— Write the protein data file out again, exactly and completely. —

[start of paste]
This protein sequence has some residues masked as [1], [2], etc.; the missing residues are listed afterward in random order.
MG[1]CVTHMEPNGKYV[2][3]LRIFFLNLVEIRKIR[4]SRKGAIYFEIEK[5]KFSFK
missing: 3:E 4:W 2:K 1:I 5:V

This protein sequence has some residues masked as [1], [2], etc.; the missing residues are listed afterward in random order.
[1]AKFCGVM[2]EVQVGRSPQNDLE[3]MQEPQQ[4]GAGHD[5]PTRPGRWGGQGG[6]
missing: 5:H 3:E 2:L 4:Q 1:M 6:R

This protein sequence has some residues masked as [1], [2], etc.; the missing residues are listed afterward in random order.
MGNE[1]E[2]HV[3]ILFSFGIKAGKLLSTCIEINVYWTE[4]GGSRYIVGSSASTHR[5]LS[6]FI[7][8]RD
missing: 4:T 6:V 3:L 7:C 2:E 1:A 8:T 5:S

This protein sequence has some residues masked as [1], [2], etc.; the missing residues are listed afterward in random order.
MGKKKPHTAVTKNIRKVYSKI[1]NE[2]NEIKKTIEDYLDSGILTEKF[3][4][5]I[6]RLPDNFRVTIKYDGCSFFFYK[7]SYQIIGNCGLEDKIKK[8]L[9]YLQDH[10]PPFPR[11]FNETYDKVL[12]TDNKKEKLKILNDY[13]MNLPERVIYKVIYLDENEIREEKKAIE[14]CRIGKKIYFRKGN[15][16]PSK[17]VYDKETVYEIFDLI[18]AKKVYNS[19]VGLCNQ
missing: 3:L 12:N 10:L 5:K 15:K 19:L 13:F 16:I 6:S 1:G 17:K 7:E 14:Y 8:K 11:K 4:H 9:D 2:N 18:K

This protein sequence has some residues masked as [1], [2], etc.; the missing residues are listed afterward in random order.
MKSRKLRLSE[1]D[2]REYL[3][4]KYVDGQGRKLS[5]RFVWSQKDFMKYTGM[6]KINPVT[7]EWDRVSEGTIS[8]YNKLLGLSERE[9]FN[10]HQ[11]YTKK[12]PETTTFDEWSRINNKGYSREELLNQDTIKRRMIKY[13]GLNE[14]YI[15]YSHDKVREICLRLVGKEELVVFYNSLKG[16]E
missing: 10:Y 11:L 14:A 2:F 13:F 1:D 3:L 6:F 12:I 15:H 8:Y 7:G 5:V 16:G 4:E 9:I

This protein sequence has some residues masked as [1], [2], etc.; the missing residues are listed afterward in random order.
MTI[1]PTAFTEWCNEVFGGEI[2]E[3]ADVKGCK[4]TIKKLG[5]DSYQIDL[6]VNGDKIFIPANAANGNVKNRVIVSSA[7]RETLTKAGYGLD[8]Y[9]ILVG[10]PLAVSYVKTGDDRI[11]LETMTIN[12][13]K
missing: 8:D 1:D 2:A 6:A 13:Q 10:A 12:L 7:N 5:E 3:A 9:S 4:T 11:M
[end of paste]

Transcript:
This protein sequence has some residues masked as [1], [2], etc.; the missing residues are listed afterward in random order.
MG[1]CVTHMEPNGKYV[2][3]LRIFFLNLVEIRKIR[4]SRKGAIYFEIEK[5]KFSFK
missing: 3:E 4:W 2:K 1:I 5:V

This protein sequence has some residues masked as [1], [2], etc.; the missing residues are listed afterward in random order.
[1]AKFCGVM[2]EVQVGRSPQNDLE[3]MQEPQQ[4]GAGHD[5]PTRPGRWGGQGG[6]
missing: 5:H 3:E 2:L 4:Q 1:M 6:R

This protein sequence has some residues masked as [1], [2], etc.; the missing residues are listed afterward in random order.
MGNE[1]E[2]HV[3]ILFSFGIKAGKLLSTCIEINVYWTE[4]GGSRYIVGSSASTHR[5]LS[6]FI[7][8]RD
missing: 4:T 6:V 3:L 7:C 2:E 1:A 8:T 5:S

This protein sequence has some residues masked as [1], [2], etc.; the missing residues are listed afterward in random order.
MGKKKPHTAVTKNIRKVYSKI[1]NE[2]NEIKKTIEDYLDSGILTEKF[3][4][5]I[6]RLPDNFRVTIKYDGCSFFFYK[7]SYQIIGNCGLEDKIKK[8]L[9]YLQDH[10]PPFPR[11]FNETYDKVL[12]TDNKKEKLKILNDY[13]MNLPERVIYKVIYLDENEIREEKKAIE[14]CRIGKKIYFRKGN[15][16]PSK[17]VYDKETVYEIFDLI[18]AKKVYNS[19]VGLCNQ
missing: 3:L 12:N 10:L 5:K 15:K 19:L 13:F 16:I 6:S 1:G 17:K 7:E 14:Y 8:K 11:K 4:H 9:D 2:N 18:K

This protein sequence has some residues masked as [1], [2], etc.; the missing residues are listed afterward in random order.
MKSRKLRLSE[1]D[2]REYL[3][4]KYVDGQGRKLS[5]RFVWSQKDFMKYTGM[6]KINPVT[7]EWDRVSEGTIS[8]YNKLLGLSERE[9]FN[10]HQ[11]YTKK[12]PETTTFDEWSRINNKGYSREELLNQDTIKRRMIKY[13]GLNE[14]YI[15]YSHDKVREICLRLVGKEELVVFYNSLKG[16]E
missing: 10:Y 11:L 14:A 2:F 13:F 1:D 3:L 6:F 12:I 15:H 8:Y 7:G 5:V 16:G 4:E 9:I

This protein sequence has some residues masked as [1], [2], etc.; the missing residues are listed afterward in random order.
MTI[1]PTAFTEWCNEVFGGEI[2]E[3]ADVKGCK[4]TIKKLG[5]DSYQIDL[6]VNGDKIFIPANAANGNVKNRVIVSSA[7]RETLTKAGYGLD[8]Y[9]ILVG[10]PLAVSYVKTGDDRI[11]LETMTIN[12][13]K
missing: 8:D 1:D 2:A 6:A 13:Q 10:A 12:L 7:N 5:E 3:A 9:S 4:T 11:M